Moving the Taskbar to a Different Edge of the Screen

by Allen Wyatt
(last updated June 29, 2015)


The Taskbar is an important part of the Windows interface. It normally appears at the bottom of the screen and includes the Start menu button, links to frequently used programs, Taskbar buttons for currently running programs, and a Notification area that includes lots of configuration icons.

You can instruct Windows to place the Taskbar along a different edge of the screen, if you are so inclined. To move the Taskbar to a different location, follow these steps:

  1. Right click somewhere within a blank area of the Taskbar. (Don't right-click one of the icons on the Taskbar; right-click an area that contains no icons.) Windows displays a Context menu.
  2. Choose Properties from the Context menu. Windows 7 displays the Taskbar tab of the Taskbar and Start Menu Properties dialog box. Windows 8 displays the Taskbar tab of the Taskbar and Navigation Properties dialog box. (See Figure 1.)
  3. Figure 1. The Taskbar tab of the Taskbar and Navigation Properties dialog box.

  4. Use the Taskbar Location on Screen drop-down list to choose where the Taskbar should appear: Bottom, Top, Left, or Right.
  5. Click OK.

The Taskbar is immediately moved to the edge of the screen you indicated in step 3.

There is another way to move the Taskbar, as well. All you need to do is to unlock the Taskbar on the Taskbar tab of the dialog box shown above. Then you can "drag and drop" the Taskbar to any of the four screen edges. Just point to an unused area of the Taskbar, click and hold the mouse button, and drag the Taskbar to the desired edge. When you release the mouse button, the Taskbar stays at that location.

 This tip (10860) applies to Windows 7 and 8.

Author Bio

Allen Wyatt

With more than 50 non-fiction books and numerous magazine articles to his credit, Allen Wyatt is an internationally recognized author. He is president of Sharon Parq Associates, a computer and publishing services company. ...


Shifting Margins Evident in Word 2002

When you open a document in one version of Word and compare it to what you see for the same document in a different ...

Discover More

Adding a Background to Your Document

Document backgrounds come in handy if you plan on converting the document to a Web page. Here's how you can add a ...

Discover More

Signs Your Computer has a Virus

Think your system might be infected with a virus? How would you know if it was? Here are some quick indicators that your ...

Discover More
More WindowsTips

Creating a Flip 3D Taskbar Shortcut

It is easy to invoke Flip 3D using the keyboard. If you are person who likes to use the mouse, you might want to create a ...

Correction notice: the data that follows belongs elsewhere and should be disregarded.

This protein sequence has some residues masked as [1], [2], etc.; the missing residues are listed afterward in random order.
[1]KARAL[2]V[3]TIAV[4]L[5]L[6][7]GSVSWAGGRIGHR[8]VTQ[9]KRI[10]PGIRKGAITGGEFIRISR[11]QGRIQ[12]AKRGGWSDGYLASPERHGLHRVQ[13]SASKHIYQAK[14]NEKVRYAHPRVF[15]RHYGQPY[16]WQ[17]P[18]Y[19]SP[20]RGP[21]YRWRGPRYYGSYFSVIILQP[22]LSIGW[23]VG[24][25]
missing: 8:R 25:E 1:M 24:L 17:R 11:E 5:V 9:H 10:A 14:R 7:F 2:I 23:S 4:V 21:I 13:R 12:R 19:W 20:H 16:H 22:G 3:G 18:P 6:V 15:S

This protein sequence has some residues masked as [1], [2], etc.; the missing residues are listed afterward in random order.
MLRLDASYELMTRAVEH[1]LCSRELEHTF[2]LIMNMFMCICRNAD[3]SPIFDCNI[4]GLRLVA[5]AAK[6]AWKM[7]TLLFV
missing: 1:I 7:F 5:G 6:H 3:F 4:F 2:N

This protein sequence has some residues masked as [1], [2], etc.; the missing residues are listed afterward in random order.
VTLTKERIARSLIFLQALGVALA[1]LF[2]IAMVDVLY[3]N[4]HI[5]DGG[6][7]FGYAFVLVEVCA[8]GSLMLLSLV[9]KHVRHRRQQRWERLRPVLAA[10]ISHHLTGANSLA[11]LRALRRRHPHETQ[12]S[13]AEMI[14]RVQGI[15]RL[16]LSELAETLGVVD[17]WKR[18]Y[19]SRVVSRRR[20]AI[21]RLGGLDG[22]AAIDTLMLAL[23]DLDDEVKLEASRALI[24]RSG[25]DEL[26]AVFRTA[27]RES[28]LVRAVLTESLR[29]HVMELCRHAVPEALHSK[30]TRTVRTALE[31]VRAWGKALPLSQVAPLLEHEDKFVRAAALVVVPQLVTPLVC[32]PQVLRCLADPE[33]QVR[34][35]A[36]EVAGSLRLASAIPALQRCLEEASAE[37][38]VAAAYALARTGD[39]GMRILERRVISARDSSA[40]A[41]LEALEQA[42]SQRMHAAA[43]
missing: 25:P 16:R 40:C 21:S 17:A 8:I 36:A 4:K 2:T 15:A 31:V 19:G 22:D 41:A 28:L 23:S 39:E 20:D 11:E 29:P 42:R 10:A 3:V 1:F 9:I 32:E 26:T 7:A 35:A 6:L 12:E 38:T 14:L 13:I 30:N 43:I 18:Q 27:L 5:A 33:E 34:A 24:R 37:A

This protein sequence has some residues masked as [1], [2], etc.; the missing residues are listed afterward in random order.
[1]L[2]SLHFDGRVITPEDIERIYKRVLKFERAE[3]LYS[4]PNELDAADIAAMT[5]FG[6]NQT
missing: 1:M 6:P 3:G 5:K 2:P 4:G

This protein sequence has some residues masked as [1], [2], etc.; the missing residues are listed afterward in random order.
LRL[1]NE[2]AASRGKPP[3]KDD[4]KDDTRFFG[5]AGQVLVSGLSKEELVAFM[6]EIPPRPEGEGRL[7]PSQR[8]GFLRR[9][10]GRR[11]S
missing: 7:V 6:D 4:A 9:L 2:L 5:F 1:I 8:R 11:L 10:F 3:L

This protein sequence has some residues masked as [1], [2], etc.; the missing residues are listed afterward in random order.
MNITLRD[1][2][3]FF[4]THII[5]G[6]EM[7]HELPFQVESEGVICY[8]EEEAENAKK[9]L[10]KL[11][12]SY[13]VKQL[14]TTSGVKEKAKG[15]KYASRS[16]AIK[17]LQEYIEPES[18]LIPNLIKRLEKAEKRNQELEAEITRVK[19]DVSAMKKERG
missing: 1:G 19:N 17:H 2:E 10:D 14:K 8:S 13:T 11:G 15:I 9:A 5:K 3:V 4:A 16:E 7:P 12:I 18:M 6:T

Discover More

Getting Rid of Notification Area Icons

Getting notified of events can be useful, but if the notification icons get too numerous you may wish to turn some off. ...

Discover More

Adding a Toolbar to the Taskbar

Normally the taskbar is used to display icons for currently running programs on your system. Here's how you can go beyond ...

Discover More

FREE SERVICE: Get tips like this every week in WindowsTips, a free productivity newsletter. Enter your address and click "Subscribe."

View most recent newsletter.


If you would like to add an image to your comment (not an avatar, but an image to help in making the point of your comment), include the characters [{fig}] in your comment text. You’ll be prompted to upload your image when you submit the comment. Maximum image size is 6Mpixels. Images larger than 600px wide or 1000px tall will be reduced. Up to three images may be included in a comment. All images are subject to review. Commenting privileges may be curtailed if inappropriate images are posted.

What is five less than 7?

2015-06-30 19:00:19


Have tried it for a day now and its terrific.
Can I move the Excel ribbon from the top over to the side as well?

2015-06-29 12:29:07

Scott Renz

I move it to the right edge when the task bar is hiding things that I must click. But then later, I find that it being on the right edge is hiding someting that I must click, and I move it back to the bottom. I generally leave it in place to where I moved it until it is a problem.

2015-06-29 12:03:56

Dave Perry

I'm running Win 8.1, and I have the taskbar set to auto-hide. (I've done it that way since at least Win98.) But I find it almost impossible to activate (raise) the taskbar using touch only. Almost always need to resort to the mouse/touchpad to get it to show. Does anyone know if there's an easy way to activate a hidden task bar in Win 8.1 using touch?


Dave Perry

2015-06-29 06:35:44


Although we are all used to the Taskbar located across the bottom of our screens, locating it on the left hand edge of the screen frees up more usable viewing area on your desktop.

With today's rectangular monitor and laptop screen layouts, most of the operating programs make more use of the height of the screen than the width. e.g. If you are using Word, chances are your document doesn't fill the width of the screen, but you can easily make it fill the height . . . and would use more of that height if it were available.

So I find that by shifting the Taskbar to the left edge of the screen gives me back more valuable viewing 'real estate' in height and takes nothing away from the in use width of the screen.

Try it -- it is a little unusual at first but after a few days you will be used to it and get more use of the available height to scroll down in your documents and files.

Newest Tips

FREE SERVICE: Get tips like this every week in WindowsTips, a free productivity newsletter. Enter your address and click "Subscribe."

(Your e-mail address is not shared with anyone, ever.)

View the most recent newsletter.